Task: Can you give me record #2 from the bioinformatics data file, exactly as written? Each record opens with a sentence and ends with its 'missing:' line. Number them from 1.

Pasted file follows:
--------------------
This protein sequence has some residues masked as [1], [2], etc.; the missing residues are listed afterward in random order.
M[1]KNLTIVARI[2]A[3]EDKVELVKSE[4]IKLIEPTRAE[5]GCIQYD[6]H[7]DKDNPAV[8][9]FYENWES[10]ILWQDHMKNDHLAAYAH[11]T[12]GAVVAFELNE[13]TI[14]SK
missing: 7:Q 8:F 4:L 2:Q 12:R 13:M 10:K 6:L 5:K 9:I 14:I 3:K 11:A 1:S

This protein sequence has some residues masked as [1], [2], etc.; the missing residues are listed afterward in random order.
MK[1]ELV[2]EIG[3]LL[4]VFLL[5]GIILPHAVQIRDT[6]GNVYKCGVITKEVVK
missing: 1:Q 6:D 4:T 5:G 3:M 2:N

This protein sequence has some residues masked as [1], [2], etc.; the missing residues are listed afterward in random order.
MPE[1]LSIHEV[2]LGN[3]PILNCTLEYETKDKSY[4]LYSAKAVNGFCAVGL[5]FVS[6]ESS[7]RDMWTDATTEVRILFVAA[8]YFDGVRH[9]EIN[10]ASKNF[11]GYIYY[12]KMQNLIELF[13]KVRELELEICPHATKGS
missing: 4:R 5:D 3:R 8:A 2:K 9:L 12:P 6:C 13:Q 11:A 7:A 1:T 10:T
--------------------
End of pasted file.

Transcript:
This protein sequence has some residues masked as [1], [2], etc.; the missing residues are listed afterward in random order.
MK[1]ELV[2]EIG[3]LL[4]VFLL[5]GIILPHAVQIRDT[6]GNVYKCGVITKEVVK
missing: 1:Q 6:D 4:T 5:G 3:M 2:N